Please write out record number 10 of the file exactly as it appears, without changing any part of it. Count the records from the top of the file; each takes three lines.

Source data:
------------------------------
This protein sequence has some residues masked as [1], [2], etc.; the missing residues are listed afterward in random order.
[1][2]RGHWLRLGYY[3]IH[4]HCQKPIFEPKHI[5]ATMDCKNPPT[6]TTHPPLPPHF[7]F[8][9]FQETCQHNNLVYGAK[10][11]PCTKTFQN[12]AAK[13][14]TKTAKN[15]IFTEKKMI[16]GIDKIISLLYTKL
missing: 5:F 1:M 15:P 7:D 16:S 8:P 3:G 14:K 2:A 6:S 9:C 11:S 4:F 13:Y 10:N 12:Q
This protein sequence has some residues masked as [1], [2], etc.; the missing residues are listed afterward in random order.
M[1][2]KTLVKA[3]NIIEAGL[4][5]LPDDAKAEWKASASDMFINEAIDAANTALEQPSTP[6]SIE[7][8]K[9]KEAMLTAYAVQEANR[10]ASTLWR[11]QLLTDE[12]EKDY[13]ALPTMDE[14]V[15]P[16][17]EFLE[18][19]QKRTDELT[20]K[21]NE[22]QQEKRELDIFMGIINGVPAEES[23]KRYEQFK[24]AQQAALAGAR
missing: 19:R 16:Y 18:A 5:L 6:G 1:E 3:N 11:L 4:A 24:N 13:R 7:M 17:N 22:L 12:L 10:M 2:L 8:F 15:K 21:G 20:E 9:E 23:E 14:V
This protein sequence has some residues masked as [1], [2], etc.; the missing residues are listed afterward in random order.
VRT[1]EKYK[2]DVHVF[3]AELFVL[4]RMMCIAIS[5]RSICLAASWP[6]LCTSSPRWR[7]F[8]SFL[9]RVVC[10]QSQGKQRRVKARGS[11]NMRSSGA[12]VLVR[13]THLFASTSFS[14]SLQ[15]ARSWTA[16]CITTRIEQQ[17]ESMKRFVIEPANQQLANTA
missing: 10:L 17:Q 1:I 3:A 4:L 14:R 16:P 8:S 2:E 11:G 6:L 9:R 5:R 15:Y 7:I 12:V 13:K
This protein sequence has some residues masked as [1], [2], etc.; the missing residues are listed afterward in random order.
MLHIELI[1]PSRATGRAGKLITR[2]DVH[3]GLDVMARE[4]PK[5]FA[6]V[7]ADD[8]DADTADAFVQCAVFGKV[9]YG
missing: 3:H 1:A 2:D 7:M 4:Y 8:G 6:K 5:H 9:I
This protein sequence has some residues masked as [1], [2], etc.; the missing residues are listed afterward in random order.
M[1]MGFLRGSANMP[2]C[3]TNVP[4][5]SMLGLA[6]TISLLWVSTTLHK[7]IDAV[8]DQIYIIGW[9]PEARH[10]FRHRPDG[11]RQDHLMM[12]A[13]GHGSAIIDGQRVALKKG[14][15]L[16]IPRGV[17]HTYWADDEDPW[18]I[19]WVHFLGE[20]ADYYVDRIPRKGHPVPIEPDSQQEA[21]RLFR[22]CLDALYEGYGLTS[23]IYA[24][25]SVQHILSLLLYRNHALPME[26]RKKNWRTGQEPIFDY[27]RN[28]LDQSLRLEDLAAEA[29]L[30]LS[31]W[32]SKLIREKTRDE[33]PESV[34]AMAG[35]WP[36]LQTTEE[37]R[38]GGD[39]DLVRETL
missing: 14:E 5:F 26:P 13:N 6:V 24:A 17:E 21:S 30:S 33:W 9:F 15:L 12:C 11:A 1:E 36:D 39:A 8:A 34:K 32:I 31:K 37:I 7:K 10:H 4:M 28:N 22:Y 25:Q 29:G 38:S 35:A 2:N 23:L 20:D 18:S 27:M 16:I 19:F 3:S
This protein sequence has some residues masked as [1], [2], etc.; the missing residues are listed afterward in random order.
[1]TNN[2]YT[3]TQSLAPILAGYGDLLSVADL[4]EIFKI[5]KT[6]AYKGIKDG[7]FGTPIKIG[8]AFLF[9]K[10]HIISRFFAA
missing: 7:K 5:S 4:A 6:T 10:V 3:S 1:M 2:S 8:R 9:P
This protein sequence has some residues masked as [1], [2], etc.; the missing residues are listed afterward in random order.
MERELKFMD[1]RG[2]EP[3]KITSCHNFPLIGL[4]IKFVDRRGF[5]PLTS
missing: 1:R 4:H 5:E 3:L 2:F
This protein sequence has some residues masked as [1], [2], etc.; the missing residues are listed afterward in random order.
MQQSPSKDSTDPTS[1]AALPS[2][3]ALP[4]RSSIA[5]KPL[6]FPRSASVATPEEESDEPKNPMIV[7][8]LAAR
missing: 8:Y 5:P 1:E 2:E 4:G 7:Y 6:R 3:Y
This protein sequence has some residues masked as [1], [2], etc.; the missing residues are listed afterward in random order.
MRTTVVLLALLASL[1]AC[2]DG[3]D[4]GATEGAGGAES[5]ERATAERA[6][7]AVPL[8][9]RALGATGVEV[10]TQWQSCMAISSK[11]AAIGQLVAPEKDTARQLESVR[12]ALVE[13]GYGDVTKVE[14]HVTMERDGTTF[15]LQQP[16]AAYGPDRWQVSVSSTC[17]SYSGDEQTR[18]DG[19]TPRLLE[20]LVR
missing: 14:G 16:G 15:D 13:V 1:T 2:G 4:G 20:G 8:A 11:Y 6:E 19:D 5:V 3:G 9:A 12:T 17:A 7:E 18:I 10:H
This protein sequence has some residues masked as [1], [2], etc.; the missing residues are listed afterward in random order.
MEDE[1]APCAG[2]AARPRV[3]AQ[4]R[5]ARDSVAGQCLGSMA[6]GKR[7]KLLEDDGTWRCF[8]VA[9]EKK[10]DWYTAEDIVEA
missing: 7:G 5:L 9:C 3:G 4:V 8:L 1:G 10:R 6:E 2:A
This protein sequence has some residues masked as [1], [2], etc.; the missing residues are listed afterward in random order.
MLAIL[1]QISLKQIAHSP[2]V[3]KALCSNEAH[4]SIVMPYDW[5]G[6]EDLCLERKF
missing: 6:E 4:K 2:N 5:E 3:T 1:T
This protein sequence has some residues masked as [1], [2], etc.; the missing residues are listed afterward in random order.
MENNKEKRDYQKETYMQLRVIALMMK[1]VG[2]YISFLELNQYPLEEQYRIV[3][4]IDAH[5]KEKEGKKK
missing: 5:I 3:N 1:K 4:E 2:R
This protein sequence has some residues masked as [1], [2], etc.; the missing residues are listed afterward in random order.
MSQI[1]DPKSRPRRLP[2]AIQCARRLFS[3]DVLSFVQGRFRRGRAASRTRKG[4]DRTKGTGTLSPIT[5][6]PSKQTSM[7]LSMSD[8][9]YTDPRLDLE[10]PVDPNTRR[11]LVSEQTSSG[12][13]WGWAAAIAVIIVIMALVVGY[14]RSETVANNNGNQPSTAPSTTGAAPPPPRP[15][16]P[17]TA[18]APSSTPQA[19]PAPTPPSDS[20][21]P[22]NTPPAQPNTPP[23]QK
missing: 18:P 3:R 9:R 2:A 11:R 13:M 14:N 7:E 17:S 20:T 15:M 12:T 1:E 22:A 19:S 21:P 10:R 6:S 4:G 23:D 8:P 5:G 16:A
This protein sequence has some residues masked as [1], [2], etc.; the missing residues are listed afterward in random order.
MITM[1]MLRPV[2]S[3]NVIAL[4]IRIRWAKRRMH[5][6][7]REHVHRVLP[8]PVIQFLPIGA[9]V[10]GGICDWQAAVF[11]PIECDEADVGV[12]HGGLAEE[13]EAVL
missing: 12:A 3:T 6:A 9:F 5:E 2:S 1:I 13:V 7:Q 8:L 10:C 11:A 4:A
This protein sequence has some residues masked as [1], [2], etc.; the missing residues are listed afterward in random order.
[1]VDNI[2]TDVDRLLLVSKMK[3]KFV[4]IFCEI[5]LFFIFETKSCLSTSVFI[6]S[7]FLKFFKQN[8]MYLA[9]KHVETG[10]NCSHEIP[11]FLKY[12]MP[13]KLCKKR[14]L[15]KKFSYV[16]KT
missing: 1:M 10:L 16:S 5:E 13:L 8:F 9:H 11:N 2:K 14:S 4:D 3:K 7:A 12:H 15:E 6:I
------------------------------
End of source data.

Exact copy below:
This protein sequence has some residues masked as [1], [2], etc.; the missing residues are listed afterward in random order.
MEDE[1]APCAG[2]AARPRV[3]AQ[4]R[5]ARDSVAGQCLGSMA[6]GKR[7]KLLEDDGTWRCF[8]VA[9]EKK[10]DWYTAEDIVEA
missing: 7:G 5:L 9:C 3:G 4:V 8:L 1:G 10:R 6:E 2:A